• abufrejoval - Saturday, August 7, 2021 - link

    I'd say so, too, but...

    I have just had a look at a Kaveri A10-7850K with DDR3-2400 (100 Watt desktop), a 5800U based notebook with LPDDR4 (1333MHz clock) and a Tiger Lake NUC with an i7-1165G7 with DDR4-3200.

    The memory bandwidth differences between the Kaveri and the 5800U is absolutely minor, 38.4 GB/s for the Kaveri vs. 42.7GB/s for Cezanne (can't get the TigerLake figures right now, because it's running a Linux server, but it will be very similar).

    The Kaveri and Cezanne iGPUs are both 512 shaders and apart from architectural improvements very much differ in clocks 720MHz vs. 2000MHz. The graphics performance difference on things like 3DMark scale pretty exactly with that clock difference.

    Yet when Kaveri was launched, Anandtech noted that the 512 shader A10 variant had trouble to do better then the 384 shader APUs, because only with the very fastest RAM it could make these extra shaders pump out extra FPS.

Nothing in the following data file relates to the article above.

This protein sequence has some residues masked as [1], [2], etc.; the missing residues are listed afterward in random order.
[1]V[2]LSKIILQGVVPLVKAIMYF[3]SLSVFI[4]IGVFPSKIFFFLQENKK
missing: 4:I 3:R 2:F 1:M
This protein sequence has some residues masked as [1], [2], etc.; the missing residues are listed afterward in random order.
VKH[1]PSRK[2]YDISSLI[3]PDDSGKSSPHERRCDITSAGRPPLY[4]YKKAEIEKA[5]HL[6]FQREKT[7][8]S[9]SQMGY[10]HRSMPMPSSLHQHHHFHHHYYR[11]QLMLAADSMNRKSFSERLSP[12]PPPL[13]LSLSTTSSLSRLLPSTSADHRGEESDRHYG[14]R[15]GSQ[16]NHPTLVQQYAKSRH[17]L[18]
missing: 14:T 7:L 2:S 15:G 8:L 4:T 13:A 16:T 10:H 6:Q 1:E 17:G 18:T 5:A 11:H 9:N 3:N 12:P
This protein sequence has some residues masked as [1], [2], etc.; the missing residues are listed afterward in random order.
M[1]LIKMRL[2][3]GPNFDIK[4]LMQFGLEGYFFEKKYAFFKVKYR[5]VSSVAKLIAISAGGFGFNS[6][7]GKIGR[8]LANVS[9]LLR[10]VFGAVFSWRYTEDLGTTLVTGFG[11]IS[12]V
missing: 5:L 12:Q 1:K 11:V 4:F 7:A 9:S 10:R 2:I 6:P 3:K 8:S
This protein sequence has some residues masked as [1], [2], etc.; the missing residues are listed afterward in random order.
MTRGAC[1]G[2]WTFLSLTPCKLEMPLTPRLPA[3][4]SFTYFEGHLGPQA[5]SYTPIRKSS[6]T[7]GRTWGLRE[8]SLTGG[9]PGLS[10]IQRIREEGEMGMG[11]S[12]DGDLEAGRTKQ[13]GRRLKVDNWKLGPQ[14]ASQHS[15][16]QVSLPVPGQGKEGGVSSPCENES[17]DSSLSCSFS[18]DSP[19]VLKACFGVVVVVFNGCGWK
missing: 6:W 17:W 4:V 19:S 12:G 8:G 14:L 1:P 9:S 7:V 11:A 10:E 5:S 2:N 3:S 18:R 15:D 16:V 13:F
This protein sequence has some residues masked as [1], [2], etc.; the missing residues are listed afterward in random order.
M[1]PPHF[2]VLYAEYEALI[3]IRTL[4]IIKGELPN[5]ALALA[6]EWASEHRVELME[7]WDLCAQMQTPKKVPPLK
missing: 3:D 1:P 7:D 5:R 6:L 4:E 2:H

When I compared the Cezanne iGPU against the TigerLake X2, both systems at tightly fixed 15 and 28Watts max power settings, TigerLake was around 50% faster on all synthetic GPU benchmarks.

    The only explanation I have for these fantastic performance increases is much larger caches being very smartly used by breaking down GPU workloads to just fit within them, while prefetching the next tile of bitmaps into the cache in the background and likewise pushing processed tiles to the framebuffer RAM asynchronously to avoid stalling GPU pipelines.

    And yet I'd agree that there really isn't much wiggling room left, you need exponential bandwidth to cover square resolution increases.
    Reply
  • abufrejoval - Saturday, August 7, 2021 - link

    need edit!

    Is TigerLake Xe, not X2.

    Another data point:

    I also have an NUC8 with an 48EU (+128MB eDRAM) Iris 655 i7 and a NUC10 with an 24EU "no Iris" UHD i7. Even with twice the EUs and the extra eDRAM (which I believe can be used in parallel to the external DRAM), the Iris only gets a 50% performance increase.

    The the 96EU TigerLake iGPU is doing so much better (better than linear scale over UHD) while it actually has somewhat less bandwidth (and higher latency) than the 50GB/s eDRAM provides for the 48EU Iris.
    Reply
  • bwj - Wednesday, August 4, 2021 - link

    Why are these parts getting stomped by Intel and their non-graphics Ryzen siblings? Reply
  • bwj - Wednesday, August 4, 2021 - link

    Meh, meant to say "in browser benchmarks". Browser is an important workload (for me at least) and the x86 crowd is already fairly weak versus Apple M1, so I'm not ready to throw away another 30% of browser perf. Reply